the least likely place to feel worldly secure

Where, would you imagine, is the last place in the world you could feel secure?

A fashion trade show in Las Vegas, teeming with the fashion conscious, industry hungry, ladder climbers, perhaps?

This is a very legitimate “least likely place in the world” if you find security by way of comparison. There are beautiful people everywhere. Literally, we’ve spent the last 3 days looking across the aisle at American Apparel models parading around in front of their 8 foot poster likenesses in all their ‘made in the USA’ glory.

If you go down the hall or up the stairs to the big times, it’s even crazier – where the largest global market week for contemporary fashion earns its title.

Everybody’s got a limit and I think I just hit mine like a brick wall. I’m not a fashion conscious, industry ladder climber and I can still feel like 15 years old around people who are.

But, guess what? Sitting right smack dab in the middle of the least likely place to feel worldly secure (with my TJ Maxxed top and my thrifted jeans and my plump petite size), I’m the same amount of self-confident.

I’ve done a lot of people watching these last couple days. I’m sure people have done a lot of watching me too, but I didn’t really notice. There is a point, in the wee hours of 6 am, where I shrug at the mirror and say, “It’s not going to get any better than this” without too much fight. But often, in all my watching of fashion comings and goings this week, I would start to smile a little bit (hopefully underneath my facial expression, but I can’t promise that).

I would smile because even if I always feel 15 around people who are supremely fashionable, it doesn’t bother me. I don’t feel less accepted or less approved or less loved.

Isn’t that magical?

Worth is not negotiable. Approval is not a trend. Acceptance is not a fad – not for this girl, anyway.

I already have the approval of the most important audience and I did absolutely nothing to gain it. Not a single thing. It’ll shock me every time, but maybe this week more than others because it feels like people try so hard to gain worth and approval and acceptance.

I smile because this day is full of reasons to rejoice and worrying about what I eat or drink or wear or buy is a big distraction to that joy.

Tomorrow, I’ll get off the plane in Brooklyn and call it home for my weary, vagabond feet. I’ll figure out the trains and maybe someday soon stop living out of a carry-on suitcase. I’ll find a local deli and make friends with the neighbors. I’ll people watch on the corner and join the massive morning commute. I’ll put one foot in front of the other and every footstep will take me in the direction of something new. I will shake off the distractions of “all other things” and smile because of the first and best thing.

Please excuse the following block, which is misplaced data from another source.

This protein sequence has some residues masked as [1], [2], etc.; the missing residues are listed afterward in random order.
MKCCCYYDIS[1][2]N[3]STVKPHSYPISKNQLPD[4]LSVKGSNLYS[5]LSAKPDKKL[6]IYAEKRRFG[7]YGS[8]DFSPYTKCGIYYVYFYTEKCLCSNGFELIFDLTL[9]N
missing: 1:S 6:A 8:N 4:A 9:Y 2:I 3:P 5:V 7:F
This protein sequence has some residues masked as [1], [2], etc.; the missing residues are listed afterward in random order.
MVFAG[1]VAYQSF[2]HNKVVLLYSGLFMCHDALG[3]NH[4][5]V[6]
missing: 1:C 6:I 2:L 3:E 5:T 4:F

I can’t think of a better/worse place from which to set sail, because I’m not really leaving from anywhere and that can really confuse an identity. But, not this girl. Well, that’s what I’ll keep preaching to myself.

I am approved, accepted, and loved because God approves, accepts and loves.

He is gracious, slow to anger, abounding in love. He is steadfast and certain. He is kind and patient, tender and just. He is my rock and fortress. This is my Lord who gives me identity, wherever my nomad feet roam and whatever my little hands do.

This is my Lord and my security.

if something or nothing or everything

I spoke at a little gathering this morning, in the basement of a little church in the belly of a little town in Iowa. The Griswold Optimist Club meets every Friday at 7 am. A hearty breakfast always accompanies the conversation and the updates and the meeting agenda, followed by the program.

After my grandma’s precious introduction, I stood up with the Optimist Creed as a backdrop to share with this little crowd. I spoke and they listened. Somewhere in the middle, as my words went out, I thought about the great tension of now and not yet – about being present in the moment while pushing toward something in the future.

Today is my last in Iowa before the Eastward adventure to NYC. I’m not as confident as I sounded as an 8th grader in the Optimist Oratory Contest, but I probably have more peace. There’s something safe about orating your dreams and something scary about living those words on paper. I learned to love speaking – to stand in front of a group and have the microphone; to arrange my ambition into words that hold the audience’s attention.